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Blairgowrie boxer clashes gloves with China’s champ but that didn’t work out.” Initially suffering a setback with Yilixiati’s visa, Mitchell had a legitimate reason to fight a lesser opponent if he wished and defend both titles against them but instead waited until the issue was resolved. “I wanted to prove to myself that I belong in the ring with some of these top fighters,” he said. “All the training would have been wasted and I have to face these tougher opponents if I want to make it further. “That’s why I was over the moon to take on such a seasoned amateur fighter and beat him in the fashion I did.” Mitchell sparred with the hard-hitting and two times Super Middleweight World Champion Sakio ‘The Scorpion’ Bika in preparation for the fight. “I needed someone like Sakio [Bika] so I could feel comfortable with that sort of power,” he said. “I’ve always had fairly good movement but knowing that Yilixiati was such a big puncher I needed to feel more comfortable when facing it. “By the end, I definitely respected his power but I certainly didn’t fear it.” Mitchell is now preparing to return to the Melbourne Pavilion on the 6 October with his opponent yet to be announced.
By Ben Triandafillou BLAIRGOWRIE boxer Jayde ‘J-Mitch’ Mitchell faced the undefeated Super Middleweight Champion of China, Aniwaer Yilixiati, in a much-anticipated match-up on Friday 4 August at the Melbourne Pavilion. Aspiring to become a world champion, Mitchell put his WBA Oceania and WBC OPBF Super Middleweight titles and world ranking on the line to face one of his toughest opponents to date. Mitchell was struck with a powerful blow from Yilixiati in the first round and dropped to the ground where he was “gone” for a short period. Returning to his feet and regaining his focus, Mitchell was able to bounce back and proved his dominance in the ring defeating Yilixiati by unanimous decision in a hard-fought 10-round battle. “He was the toughest fight of my career by far,” Mitchell said. “He was such a big puncher and had great balance, power and timing - he was more than just a slugger. “He’s part Turkish, had about 200 amateur fights and was moved to China where he has been groomed to become world champ. “They thought he would be too much for me
Aussie Rules played with foreign flair Letting loose: Blairgowrie boxer Jayde ‘J-Mitch’ Mitchell takes on undefeated Super middleweight Champion of China Aniwaer Yilixiati. Picture: Supplied
Rally to put peninsula on the map THE world-renowned Targa Florio vintage car rally will, for the first time, race outside of Italy and through the Mornington Peninsula later this year. More than 200 classic cars will travel across 1200 kilometres of Victoria and make their way from the Bellarine Peninsula to the Mornington Peninsula via ferry on Friday 1 December. The prestigious road race is scheduled to travel through Mornington’s wine region and up through Red Hill before heading towards San Remo and onto Healesville on the Saturday. The four-day event which is set to begin on Thursday 30 November will mark the 101st anniversary of the Targa Florio and is expected to attract thousands of car lovers, celebrities and international media. Over the years the Targa Florio has attracted some of the top international car makers such as Alfa Romeo, Ferrari, Bugatti, Lancia, Maserati, BMW, Mercedes and Porsche.
This year’s event will also feature 101 Ferraris competing in the popular Ferrari Tribute as well as pop trio ‘Il Volo’ – who have performed alongside Barbara Streisand, Placido Domingo and at the Eurovision Song Contest – also performing at the race’s closing ceremony. “These classic cars will travel to some of our most breathtaking destinations, breathing more life into regional communities across Victoria,” Minister for Tourism and Major Events, John Eren, said. “Our love of sport and fast cars, coupled with our beautiful scenery and large Italian community, makes us the perfect host for such an occasion.” This will mark Victoria as the only place in the world to host the F1 Grand Prix, the Moto GP and the Targa Florio, all of which are sanctioned by the Fédération Internationale de l’Automobile (FIA).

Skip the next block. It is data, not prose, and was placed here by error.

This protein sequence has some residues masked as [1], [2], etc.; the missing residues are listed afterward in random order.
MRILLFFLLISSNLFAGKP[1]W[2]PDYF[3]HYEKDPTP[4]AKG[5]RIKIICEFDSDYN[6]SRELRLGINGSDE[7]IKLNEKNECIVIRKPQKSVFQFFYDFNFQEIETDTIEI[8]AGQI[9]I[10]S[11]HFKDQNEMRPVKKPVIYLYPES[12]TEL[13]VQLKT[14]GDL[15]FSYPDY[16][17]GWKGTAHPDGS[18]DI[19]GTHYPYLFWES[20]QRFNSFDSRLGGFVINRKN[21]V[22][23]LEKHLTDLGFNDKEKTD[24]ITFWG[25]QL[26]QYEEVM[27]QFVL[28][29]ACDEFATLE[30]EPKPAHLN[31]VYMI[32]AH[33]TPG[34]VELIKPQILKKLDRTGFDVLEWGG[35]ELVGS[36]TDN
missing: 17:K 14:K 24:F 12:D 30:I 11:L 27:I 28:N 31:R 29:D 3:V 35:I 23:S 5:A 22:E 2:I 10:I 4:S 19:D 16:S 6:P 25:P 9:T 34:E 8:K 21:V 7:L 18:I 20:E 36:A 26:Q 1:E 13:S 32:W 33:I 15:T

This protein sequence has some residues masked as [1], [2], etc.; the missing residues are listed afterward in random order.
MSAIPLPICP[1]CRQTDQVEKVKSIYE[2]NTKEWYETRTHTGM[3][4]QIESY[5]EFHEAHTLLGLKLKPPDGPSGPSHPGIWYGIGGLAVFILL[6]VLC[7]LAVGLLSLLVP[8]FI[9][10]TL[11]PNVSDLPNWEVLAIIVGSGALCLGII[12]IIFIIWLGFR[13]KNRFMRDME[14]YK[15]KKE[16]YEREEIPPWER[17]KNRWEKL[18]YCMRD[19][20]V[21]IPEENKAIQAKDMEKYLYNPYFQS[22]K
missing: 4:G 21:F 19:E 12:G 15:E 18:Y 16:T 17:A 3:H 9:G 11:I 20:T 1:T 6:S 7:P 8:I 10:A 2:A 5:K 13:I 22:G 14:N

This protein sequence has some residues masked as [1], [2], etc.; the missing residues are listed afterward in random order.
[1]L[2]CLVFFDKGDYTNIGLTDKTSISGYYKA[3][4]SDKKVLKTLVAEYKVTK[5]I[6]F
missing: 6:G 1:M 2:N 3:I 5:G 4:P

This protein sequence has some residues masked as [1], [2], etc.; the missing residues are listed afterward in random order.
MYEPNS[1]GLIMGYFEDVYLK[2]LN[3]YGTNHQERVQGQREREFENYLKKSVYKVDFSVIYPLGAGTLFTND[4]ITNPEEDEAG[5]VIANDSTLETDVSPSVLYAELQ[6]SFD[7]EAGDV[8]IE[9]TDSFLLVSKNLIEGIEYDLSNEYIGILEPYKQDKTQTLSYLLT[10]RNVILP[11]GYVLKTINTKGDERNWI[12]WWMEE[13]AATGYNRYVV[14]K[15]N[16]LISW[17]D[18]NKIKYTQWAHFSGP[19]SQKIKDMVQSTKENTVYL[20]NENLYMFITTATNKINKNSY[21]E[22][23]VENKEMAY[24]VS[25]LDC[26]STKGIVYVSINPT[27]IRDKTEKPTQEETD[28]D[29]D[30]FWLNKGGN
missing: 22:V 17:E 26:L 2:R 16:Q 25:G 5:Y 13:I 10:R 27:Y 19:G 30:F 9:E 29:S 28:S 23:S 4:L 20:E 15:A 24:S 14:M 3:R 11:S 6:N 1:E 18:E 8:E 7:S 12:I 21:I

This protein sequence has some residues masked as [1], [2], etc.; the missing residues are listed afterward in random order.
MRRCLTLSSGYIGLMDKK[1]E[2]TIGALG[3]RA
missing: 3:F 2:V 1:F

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By Ben Triandafillou AUSSIE Rules enjoyed an international flavour at Peninsula Grammar, Mt Eliza last week when Great Britain and Fiji played in the second round of the AFL International Women’s Cup. Great Britain got off to a flying start at the Harry Macdonald Oval, but seemed to tire early in the third quarter. A fired-up Fiji made a late surge and, with eight minutes left to go, had narrowed the gap to only two points. A late goal from Great Britain’s Stacey Hughes broke Fiji’s momentum and secured her side’s second cup victory: Great Britain 5.3 (33) beat Fiji 3.6 (24). Peninsula Grammar’s Acting Director of Sport, Shona Middleton, described the atmosphere as “incredible” and said it was great to
have the match played at the school. “Everyone was really energetic and excited to have a professional game played at Peninsula Grammar,” she said. “We had amazing interest from across our school from the kinder children to Year 12. They surrounded the oval to watch the historic match. “The Year 4 students even created a guardof-honour with banners made for Fiji and Great Britain adding to the great atmosphere.” Among the crowd was Year 9 student Saige Bayne, who just returned from Western Australia, where she helped Victoria to a grand final triumph over New South Wales in the School Sport Australia 15 and Under Australian Rules Football Championship.
International footy: Peninsula Grammar student Saige Bayne welcomes Great Britain and Fiji ahead of round two of the AFL International Women’s Cup. Picture: Supplied
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15 August 2017
Southern Peninsula News 15 August 2017